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a reply to: ClovenSky

The subject itself is touchy enough, especially when your source was a WS site, but to attribute it to, as ketsuko says, to cultural differences, lends a differing complexion to it.

Still touchy to many, but not third rail touchy...



posted on Nov, 23 2017 @ 10:17 PM
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a reply to: GENERAL EYES




Every solution seems to pose more problems.


There isn't any one one size fits all sort of solution to this. There can't be, because every child is different.

The vast majority of children have no issues, or any issues aren't effecting those around them. Those children just need to be taught how to learn, then leave 'em alone and let 'em rock out. They'll take care of themselves for the most part.

It's that small minority that needs the attention.

We need to stop acting as though there is one all encompassing solution. There isn't now, there wasn't in the "good ol' days", and the same sorts of problems will present themselves in the future. It can only be done by addressing the issue, what ever it is, head on. If it's a discipline problem...find the root cause, and address it. If it's something else, such as a learning problem, find the problem and address it, there is a solution, it may not be a perfect one, but it'll be better than tossing the kid aside like unwanted bathwater.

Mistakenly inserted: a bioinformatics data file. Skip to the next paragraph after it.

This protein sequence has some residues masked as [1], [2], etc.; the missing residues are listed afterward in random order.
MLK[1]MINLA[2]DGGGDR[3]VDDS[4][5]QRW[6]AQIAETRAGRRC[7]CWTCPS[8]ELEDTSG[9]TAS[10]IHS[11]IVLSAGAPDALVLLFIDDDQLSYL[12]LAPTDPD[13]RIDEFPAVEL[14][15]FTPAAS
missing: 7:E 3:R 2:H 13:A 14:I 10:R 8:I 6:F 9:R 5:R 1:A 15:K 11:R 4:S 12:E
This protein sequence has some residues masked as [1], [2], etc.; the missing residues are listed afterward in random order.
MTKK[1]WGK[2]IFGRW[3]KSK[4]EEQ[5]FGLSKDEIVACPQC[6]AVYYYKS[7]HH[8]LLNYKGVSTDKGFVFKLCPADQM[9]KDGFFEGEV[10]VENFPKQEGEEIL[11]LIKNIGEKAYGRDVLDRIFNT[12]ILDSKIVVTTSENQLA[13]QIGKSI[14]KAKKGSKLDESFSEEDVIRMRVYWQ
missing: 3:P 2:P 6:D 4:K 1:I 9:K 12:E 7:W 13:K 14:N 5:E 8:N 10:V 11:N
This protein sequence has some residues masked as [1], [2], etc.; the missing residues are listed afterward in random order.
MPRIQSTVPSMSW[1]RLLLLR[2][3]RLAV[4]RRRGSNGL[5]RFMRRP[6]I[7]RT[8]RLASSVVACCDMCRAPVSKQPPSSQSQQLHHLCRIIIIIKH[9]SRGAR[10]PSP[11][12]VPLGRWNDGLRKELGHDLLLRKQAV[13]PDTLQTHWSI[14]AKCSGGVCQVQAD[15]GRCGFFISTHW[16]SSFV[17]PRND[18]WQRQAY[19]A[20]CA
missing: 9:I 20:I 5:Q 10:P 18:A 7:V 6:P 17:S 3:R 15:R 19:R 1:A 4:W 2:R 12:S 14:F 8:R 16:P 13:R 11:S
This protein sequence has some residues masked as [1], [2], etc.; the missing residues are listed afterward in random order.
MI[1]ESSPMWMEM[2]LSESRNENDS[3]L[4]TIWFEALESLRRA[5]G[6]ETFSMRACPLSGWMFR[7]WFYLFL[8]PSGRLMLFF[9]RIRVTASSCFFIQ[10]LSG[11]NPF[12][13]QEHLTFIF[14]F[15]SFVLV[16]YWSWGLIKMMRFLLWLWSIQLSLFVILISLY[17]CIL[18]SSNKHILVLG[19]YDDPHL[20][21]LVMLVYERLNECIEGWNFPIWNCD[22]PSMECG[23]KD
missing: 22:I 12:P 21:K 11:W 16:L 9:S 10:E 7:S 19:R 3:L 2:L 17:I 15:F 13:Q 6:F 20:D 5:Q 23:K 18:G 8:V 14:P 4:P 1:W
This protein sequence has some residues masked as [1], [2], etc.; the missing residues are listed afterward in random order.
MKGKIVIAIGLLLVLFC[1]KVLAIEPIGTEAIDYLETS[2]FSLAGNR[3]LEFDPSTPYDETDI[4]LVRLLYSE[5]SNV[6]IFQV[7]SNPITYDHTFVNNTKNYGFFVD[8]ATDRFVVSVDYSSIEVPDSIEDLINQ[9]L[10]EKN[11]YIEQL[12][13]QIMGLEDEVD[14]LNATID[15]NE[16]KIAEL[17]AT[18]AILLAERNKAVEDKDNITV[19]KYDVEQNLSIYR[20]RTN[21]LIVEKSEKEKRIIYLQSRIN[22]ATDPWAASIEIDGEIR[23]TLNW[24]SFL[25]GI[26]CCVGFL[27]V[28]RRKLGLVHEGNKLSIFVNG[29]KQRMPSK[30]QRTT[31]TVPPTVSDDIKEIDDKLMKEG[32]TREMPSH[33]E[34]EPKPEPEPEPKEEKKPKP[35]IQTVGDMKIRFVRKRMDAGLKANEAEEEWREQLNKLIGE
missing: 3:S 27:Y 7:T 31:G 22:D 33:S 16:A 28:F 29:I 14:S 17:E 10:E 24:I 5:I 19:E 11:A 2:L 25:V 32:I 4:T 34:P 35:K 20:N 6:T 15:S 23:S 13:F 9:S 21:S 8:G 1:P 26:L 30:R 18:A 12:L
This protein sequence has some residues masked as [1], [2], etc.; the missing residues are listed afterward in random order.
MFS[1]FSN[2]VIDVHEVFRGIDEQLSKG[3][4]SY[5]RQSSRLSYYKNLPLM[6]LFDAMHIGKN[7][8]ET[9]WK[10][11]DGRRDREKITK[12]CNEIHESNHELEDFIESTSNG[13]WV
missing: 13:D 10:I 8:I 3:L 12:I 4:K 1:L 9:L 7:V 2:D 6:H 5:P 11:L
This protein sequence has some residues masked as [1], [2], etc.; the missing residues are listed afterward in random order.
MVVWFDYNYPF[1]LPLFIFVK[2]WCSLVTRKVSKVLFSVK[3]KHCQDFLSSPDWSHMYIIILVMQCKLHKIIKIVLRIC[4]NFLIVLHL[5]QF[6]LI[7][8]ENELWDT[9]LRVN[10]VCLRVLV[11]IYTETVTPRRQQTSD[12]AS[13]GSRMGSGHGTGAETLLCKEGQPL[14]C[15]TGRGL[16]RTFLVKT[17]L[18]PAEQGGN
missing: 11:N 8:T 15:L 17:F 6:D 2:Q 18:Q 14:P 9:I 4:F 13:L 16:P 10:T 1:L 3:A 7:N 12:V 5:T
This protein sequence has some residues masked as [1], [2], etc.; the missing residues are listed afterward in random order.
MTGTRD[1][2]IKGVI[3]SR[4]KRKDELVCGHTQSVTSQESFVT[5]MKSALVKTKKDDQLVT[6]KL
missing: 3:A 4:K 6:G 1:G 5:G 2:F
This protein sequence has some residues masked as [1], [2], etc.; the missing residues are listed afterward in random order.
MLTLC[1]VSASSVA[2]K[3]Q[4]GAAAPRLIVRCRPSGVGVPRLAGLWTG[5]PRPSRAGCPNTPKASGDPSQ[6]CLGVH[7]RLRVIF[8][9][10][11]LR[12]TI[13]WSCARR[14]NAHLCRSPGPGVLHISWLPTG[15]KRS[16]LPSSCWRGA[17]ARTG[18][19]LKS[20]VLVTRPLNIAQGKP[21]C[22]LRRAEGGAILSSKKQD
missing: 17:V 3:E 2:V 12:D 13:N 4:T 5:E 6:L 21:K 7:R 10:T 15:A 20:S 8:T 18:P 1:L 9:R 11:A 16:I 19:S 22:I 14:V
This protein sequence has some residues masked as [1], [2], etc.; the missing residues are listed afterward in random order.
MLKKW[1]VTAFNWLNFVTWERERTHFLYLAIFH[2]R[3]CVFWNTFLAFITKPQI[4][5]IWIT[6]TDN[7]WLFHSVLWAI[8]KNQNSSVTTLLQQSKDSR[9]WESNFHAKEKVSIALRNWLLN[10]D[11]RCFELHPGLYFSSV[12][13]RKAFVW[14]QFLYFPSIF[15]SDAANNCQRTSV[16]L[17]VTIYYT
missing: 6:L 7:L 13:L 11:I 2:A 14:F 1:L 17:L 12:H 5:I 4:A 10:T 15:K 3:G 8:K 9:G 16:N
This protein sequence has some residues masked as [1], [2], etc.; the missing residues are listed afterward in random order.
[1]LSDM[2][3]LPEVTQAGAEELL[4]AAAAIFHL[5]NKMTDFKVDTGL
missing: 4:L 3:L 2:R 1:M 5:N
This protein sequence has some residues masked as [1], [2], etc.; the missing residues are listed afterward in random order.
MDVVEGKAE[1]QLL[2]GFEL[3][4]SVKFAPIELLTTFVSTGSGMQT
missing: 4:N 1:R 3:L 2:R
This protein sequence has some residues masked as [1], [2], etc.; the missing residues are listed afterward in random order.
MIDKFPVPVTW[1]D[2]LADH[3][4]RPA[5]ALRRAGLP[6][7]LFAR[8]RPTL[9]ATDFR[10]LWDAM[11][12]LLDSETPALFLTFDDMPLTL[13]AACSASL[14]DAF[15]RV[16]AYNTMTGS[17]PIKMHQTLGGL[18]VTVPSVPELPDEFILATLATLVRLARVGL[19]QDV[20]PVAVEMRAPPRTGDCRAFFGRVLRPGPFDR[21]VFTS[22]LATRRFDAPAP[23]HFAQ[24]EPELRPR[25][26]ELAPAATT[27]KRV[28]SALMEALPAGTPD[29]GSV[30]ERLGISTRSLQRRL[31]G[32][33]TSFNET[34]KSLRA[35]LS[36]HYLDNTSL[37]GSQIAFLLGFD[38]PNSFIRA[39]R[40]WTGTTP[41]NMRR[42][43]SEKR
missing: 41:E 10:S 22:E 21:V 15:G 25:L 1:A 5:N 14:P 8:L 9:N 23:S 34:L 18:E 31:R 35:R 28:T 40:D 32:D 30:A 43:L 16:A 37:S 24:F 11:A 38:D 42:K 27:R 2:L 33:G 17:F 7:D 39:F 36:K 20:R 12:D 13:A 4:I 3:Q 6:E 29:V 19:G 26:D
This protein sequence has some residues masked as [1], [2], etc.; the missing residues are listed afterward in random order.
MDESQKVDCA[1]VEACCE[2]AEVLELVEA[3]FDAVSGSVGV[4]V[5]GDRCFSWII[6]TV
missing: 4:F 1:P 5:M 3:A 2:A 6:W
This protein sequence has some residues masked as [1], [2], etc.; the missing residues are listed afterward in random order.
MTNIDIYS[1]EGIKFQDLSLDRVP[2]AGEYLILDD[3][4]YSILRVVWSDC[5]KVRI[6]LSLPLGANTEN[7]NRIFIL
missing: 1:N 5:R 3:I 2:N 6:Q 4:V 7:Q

My education problem was shyness brought on by my speech impediment, that shyness also left me vulnerable to bullying...that my speech impediment was a result of a cleft palet only made the bullying problem worse. But once the speech impediment was addressed by intensive therapy for about a school year and a half--give or take--that shyness disappeared for the most part. I developed friends, and when one has friends, the bullies find other targets.

I'm not saying all the problems will be as straight forward as mine was to solve--I'll never call it easy, that therapy was some of the hardest work, in its own way, that I've ever done--before or since. But addressing them is the only way a solution will be found.



posted on Nov, 23 2017 @ 11:30 PM
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After my stepfather lost his oilfield job back home, we moved to Oklahoma for a new job. I ended up getting bussed to a school that was, to say the least, rough. It was the 80's and there was a lot of racial tension at the time. Natives, whites and PoC like three points of a very nasty triangle.

Teachers got no respect. None. I remember one of them simply sat at his desk and basically did nothing because the students refused to listen. He tried, but all he got was yelled at and threatened. He'd try to send them to the office and they'd just ignore him, or just leave the classroom to go who knows where.